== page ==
The pandemic has disrupted a lot of the usual things we did like work, school, recreation, and even vacations. This past year, we did all of these things at home.
We worked from home. Our kids went to online school at home. We worked out at home, so maybe some of us went out for a jog around the block or in the park but you get the idea. We even took vacations or staycations at home.
With all of the things we did at home during lockdown season, a lot of folks decided to take on home remodeling projects to improve their homes and make staying at home as bearable and pleasant as possible.
Several home remodeling trends sprung up during 2020 that are finding their way into 2021 as more folks continue to jump on the home improvement bandwagon.
Here are some of the most popular trends to come out of 2020:
Breathing new life into old and dull rooms
One of the most common home improvement projects folks did during the pandemic was to give life to an old room. It can be as easy as giving it a new paint job or updating its decor or something as big as a total makeover project like converting a basement into a man cave or some similar project. Either way, it is probably one of the top two projects homeowners did to their homes last year.
Creating home offices
Ever since the pandemic started and more and more folks started getting work done from home, a lot of homeowners started dedicating spaces and creating home offices. And at the rate that remote work opportunities continue to increase, a lot more folks are likely to spend more time, effort, and money in creating a suitable working space that will maximize their motivation, concentration, and productivity.
Multigenerational homes are getting popular
One of the things that were quite unfortunate during this pandemic was families not seeing and being with each other because of self-isolation and physical distancing, especially when it comes to elders and those who are immuno-compromised.
Designers and builders are now coming up with multigenerational home designs that allow families to be close to each other living under one roof but separate housing units. And even if homeowners don’t have any family members living in the other unit, they can rent it out and earn from it, which is a win-win situation for them.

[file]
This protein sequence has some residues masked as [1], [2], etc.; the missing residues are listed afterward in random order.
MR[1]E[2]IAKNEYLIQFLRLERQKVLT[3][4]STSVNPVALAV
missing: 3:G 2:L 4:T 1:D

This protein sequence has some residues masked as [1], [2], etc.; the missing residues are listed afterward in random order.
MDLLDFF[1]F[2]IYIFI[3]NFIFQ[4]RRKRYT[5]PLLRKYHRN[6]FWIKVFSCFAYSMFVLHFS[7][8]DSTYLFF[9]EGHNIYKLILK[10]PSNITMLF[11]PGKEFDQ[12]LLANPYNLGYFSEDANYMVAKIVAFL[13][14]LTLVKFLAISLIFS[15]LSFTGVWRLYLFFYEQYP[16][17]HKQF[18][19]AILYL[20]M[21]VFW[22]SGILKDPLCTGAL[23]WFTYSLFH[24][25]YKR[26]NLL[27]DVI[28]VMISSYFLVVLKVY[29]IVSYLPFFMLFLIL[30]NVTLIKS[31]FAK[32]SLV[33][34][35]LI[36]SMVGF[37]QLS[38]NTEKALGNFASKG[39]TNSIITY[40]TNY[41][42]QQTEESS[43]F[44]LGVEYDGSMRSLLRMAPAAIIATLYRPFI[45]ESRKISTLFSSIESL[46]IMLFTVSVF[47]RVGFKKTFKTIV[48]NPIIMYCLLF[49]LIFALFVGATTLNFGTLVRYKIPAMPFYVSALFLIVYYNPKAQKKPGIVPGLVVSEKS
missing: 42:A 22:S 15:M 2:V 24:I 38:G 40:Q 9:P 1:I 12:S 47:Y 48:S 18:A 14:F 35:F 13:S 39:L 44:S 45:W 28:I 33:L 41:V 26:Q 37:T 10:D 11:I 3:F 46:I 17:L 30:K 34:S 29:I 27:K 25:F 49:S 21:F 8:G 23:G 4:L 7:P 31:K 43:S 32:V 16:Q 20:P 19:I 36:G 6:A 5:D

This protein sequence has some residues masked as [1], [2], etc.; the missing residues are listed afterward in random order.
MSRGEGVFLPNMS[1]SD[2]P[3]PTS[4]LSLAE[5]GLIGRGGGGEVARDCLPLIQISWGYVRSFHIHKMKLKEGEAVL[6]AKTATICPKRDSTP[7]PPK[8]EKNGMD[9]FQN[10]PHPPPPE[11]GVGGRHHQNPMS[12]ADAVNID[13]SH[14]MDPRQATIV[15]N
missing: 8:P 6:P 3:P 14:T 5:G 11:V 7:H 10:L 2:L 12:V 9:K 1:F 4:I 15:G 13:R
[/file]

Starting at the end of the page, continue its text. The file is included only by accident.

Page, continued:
The center of the home is getting some well-deserved attention
People have spent a lot of time in the kitchen since the start of the lockdown season. Proof of this is the dramatic increase in sales of kitchen products and food ingredients in the past year. A lot of people have been cooking and baking (or learning to) while some have started home-based food businesses like catering, food prepping, and made-to-order food products.
This has caused countless homeowners to make improvements in their kitchen, from replacing appliances and furniture to remodeling it to make it more pleasant and easier to work in.
So are bathrooms
Bathrooms have also received VIP treatment from several homeowners as they have decided to give their bathrooms much-needed upgrades.
Some projects involved simple hardware and fixture updates while others expanded and converted their bathrooms into mini-spas and decked them out with new flooring, new tiles, new tubs, new everything.
Those who can afford it even had hot tubs and saunas installed to really get that home spa feel.
The green movement has expanded during the pandemic. With almost everyone stuck at home, energy consumption has significantly gone up per household. This led to homeowners installing devices and buying furniture that let them conserve as much energy as they can to minimize their monthly utility bills.
American homeowners also spent $52.3 billion on plants and garden items in 2019 alone, with millennials leading the way. Homes that have more plants whether in their gardens or indoors have somehow reported a decrease in heating and air conditioning consumption as plants have greatly improved air quality and circulation in their homes.
Homeowners are going for a bigger and more spacious look
You have to admit being locked up in a cramped space for months can get on people’s nerves. Cabin fever is bad enough but claustrophobia is worse. For this reason, a lot of people decided to add some space to their homes. Some tore down walls and counters to make the space appear bigger. This helped improve light distribution and air circulation. Others added some square footage by expanding their homes and building new rooms.
We’re pretty sure that a few more trends will spring up as we go further into the pandemic. If you know a popular remodeling concept that we failed to include on this list, chime in the comments section below and share them with us. We’d love to hear from you.